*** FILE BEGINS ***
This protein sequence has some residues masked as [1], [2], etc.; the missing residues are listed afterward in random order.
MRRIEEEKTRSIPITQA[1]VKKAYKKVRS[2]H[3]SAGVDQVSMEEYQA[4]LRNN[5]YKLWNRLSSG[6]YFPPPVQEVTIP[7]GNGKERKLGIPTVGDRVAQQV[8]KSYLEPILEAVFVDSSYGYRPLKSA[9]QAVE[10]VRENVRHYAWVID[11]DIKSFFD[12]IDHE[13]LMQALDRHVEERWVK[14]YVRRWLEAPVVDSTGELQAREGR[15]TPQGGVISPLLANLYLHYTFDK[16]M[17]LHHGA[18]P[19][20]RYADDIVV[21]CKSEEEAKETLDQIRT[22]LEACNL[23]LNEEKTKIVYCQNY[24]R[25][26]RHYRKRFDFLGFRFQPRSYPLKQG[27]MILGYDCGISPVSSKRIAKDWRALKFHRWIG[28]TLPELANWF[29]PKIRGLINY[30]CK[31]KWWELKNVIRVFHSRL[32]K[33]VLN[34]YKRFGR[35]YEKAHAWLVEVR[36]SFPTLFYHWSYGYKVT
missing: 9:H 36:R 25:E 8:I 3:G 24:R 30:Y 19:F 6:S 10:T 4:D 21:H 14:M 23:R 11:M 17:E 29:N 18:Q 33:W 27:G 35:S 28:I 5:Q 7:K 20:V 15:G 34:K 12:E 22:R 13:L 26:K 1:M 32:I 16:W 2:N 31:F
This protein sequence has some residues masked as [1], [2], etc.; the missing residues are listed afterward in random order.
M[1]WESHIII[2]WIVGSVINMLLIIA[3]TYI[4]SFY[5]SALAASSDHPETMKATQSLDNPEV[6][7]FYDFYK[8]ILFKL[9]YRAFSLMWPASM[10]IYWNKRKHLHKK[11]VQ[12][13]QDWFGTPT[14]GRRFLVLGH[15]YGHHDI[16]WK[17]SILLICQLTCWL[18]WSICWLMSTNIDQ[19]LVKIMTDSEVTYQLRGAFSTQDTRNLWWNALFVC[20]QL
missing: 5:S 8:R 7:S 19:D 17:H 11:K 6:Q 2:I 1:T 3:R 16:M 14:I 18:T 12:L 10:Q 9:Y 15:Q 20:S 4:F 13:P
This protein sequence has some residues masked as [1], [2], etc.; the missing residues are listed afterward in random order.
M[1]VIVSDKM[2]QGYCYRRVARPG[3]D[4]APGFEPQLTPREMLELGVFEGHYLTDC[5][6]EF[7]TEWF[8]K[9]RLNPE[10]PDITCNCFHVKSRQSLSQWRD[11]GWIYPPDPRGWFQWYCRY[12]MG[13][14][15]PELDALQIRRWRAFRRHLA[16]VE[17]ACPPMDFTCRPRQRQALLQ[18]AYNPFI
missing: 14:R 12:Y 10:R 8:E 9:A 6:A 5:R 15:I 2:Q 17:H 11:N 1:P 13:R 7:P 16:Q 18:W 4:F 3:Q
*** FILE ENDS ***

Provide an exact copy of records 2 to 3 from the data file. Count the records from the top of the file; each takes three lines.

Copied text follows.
This protein sequence has some residues masked as [1], [2], etc.; the missing residues are listed afterward in random order.
M[1]WESHIII[2]WIVGSVINMLLIIA[3]TYI[4]SFY[5]SALAASSDHPETMKATQSLDNPEV[6][7]FYDFYK[8]ILFKL[9]YRAFSLMWPASM[10]IYWNKRKHLHKK[11]VQ[12][13]QDWFGTPT[14]GRRFLVLGH[15]YGHHDI[16]WK[17]SILLICQLTCWL[18]WSICWLMSTNIDQ[19]LVKIMTDSEVTYQLRGAFSTQDTRNLWWNALFVC[20]QL
missing: 5:S 8:R 7:S 19:D 17:H 11:K 6:Q 2:I 1:T 3:R 16:M 14:I 18:T 12:L 10:Q 9:Y 15:Q 20:S 4:F 13:P
This protein sequence has some residues masked as [1], [2], etc.; the missing residues are listed afterward in random order.
M[1]VIVSDKM[2]QGYCYRRVARPG[3]D[4]APGFEPQLTPREMLELGVFEGHYLTDC[5][6]EF[7]TEWF[8]K[9]RLNPE[10]PDITCNCFHVKSRQSLSQWRD[11]GWIYPPDPRGWFQWYCRY[12]MG[13][14][15]PELDALQIRRWRAFRRHLA[16]VE[17]ACPPMDFTCRPRQRQALLQ[18]AYNPFI
missing: 14:R 12:Y 10:R 8:E 9:A 6:A 5:R 15:I 2:Q 17:H 11:N 1:P 13:R 7:P 16:Q 18:W 4:F 3:Q